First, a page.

Educational Requirements to be a Registered Nurse (RN)
Becoming a registered nurse (RN) takes study and practical experience. The work of an RN can be incredibly rewarding, but also labor-intensive. Let's take a look at what it takes to become a registered nurse.
There are three main ways to become an RN. You can earn a bachelor's degree, an associate degree or a diploma in nursing. Graduating from any of these programs will allow you to be eligible to get a license and gain entry-level employment as an RN.
This is a popular degree in nursing that many students opt for. The program can last four years or more, but with accelerated programs can be accomplished much sooner, during which time students are taught what their duties will be as a nurse. They will focus on human development and behavioral sciences which are used in the profession.
The first half of the program focuses on nursing basics and includes courses on physiology, organic chemistry, and psychology. The next half is devoted to more practical learning. This includes learning about pediatrics, chronic illness, and mental health issues. Students are frequently taken on tours of real health care facilities so they can observe professional RNs going about their work.
An associate's degree in nursing can take two years, or less if attending an accelerated program. The coursework focuses on the more technical applications of nursing, so classes often take place in clinical settings. An associate's degree holder can choose to work as an RN for a few years before applying for a bachelor's degree to increase the scope of their employability.
Once you've received your degree in nursing, the next step is to obtain licensure from your state to become a registered nurse. In order to do so, you must pass the National Council Licensure Examination Registered Nurse (NCLEX) examination before being allowed to join a healthcare facility in a professional capacity. The exam tests candidates on four broad subjects, namely psychosocial, physiological integrity, healthcare environment safety and health promotion. There are some states which require nurses to take the exam at intervals to maintain the license's legitimacy.
Becoming a Successful RN
Merely deciding to do a nursing course is no guarantee that you will go on to have a successful nursing career. Your professional success will depend on your own effort and hard work. The following points form a good roadmap for becoming a successful registered nurse:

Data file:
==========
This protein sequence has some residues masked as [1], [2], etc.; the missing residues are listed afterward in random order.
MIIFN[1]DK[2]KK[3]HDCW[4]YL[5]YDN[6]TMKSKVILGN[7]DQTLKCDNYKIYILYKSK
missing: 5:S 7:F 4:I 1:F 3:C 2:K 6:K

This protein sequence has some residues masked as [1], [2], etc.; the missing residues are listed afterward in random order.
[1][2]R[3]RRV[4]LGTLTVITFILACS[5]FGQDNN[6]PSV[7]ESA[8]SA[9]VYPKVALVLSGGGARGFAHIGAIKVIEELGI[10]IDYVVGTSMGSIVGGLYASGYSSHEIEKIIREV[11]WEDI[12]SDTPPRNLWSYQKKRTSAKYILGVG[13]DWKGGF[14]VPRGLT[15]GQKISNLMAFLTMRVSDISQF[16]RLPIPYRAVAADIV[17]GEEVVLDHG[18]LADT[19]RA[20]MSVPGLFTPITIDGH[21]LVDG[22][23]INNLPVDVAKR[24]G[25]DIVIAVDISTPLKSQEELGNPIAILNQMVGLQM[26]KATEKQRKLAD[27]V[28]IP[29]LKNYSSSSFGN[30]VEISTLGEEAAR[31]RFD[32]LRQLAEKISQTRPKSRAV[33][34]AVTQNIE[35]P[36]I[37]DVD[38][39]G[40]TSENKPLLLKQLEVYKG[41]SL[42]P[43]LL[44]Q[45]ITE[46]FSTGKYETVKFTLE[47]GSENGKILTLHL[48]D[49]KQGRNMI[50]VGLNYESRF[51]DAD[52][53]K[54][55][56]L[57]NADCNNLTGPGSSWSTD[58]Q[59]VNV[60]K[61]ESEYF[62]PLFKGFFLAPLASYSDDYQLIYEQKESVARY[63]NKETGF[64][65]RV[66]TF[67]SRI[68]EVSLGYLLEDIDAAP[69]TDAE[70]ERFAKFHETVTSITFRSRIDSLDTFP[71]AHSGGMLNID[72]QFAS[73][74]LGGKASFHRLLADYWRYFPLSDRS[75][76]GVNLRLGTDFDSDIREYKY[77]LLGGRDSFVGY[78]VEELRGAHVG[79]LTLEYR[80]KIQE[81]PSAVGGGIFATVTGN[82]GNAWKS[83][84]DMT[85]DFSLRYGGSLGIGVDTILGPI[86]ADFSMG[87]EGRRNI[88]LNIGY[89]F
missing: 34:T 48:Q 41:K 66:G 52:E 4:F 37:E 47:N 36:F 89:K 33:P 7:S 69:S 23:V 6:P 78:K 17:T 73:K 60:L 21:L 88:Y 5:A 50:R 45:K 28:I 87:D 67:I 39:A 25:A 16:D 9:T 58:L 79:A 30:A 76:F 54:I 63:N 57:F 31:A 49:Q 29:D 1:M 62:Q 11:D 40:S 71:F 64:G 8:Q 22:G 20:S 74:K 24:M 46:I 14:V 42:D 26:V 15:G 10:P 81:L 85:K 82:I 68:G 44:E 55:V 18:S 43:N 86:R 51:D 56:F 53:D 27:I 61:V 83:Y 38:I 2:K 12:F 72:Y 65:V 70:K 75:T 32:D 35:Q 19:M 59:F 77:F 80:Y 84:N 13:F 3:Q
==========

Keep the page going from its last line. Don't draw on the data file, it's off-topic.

1. Pick a Good School
Make sure that the school you study nursing at has a solid reputation and a record of accomplishment for producing RNs who go on to find a place in good hospitals and healthcare facilities. A school that is not accredited, stuffs too many students in a single class or has students dropping out of the course all year long is a bad choice. You might get a nursing degree, but it will likely not be worth much in the professional world.
2. Start Waking Early
An RN's shift starts from early in the morning, and your body needs to become used to starting the day much earlier than others start. Try to develop the habit of falling asleep early to wake up as soon as possible until it becomes a matter of routine. Nothing gets in the way of doing your duties as an RN like being tired and sleepy.
3. Get Practical Experience
Being an RN requires you to know how to do a great many complicated procedures by hand. Becoming good at such procedures will take more than book learning. Grab every chance you can get to gain practical experience by helping out at hospitals, and learn from professional nurse how to dress wounds, read hospital machines, perform basic surgical operations and interact with patients.
4. Become a Team player
An RN's work always involves being part of the hospital staff. You will be one of several professionals tasked with safeguarding the lives of patients. In order to do so, everyone on the team needs to be on the same page and to get along with each other. Antagonizing your fellow nurses or the doctors will cause great harm to your career.
5. Become Adaptable
An RN's work can often lead to unexpected situations. You will have to learn to deal with patients whose health may deteriorate suddenly and come up with an on-the-spot plan to deal with the situation.
Are you interested in becoming a registered nurse (RN)? If you want to earn your Associate of Applied Science in Nursing, consider ECPI University for your education. With accelerated learning and year-round classes, you could earn your nursing degree sooner and start working faster. For more information, contact an admissions advisor today.
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Gainful Employment Information – Nursing (RN) - Associate’s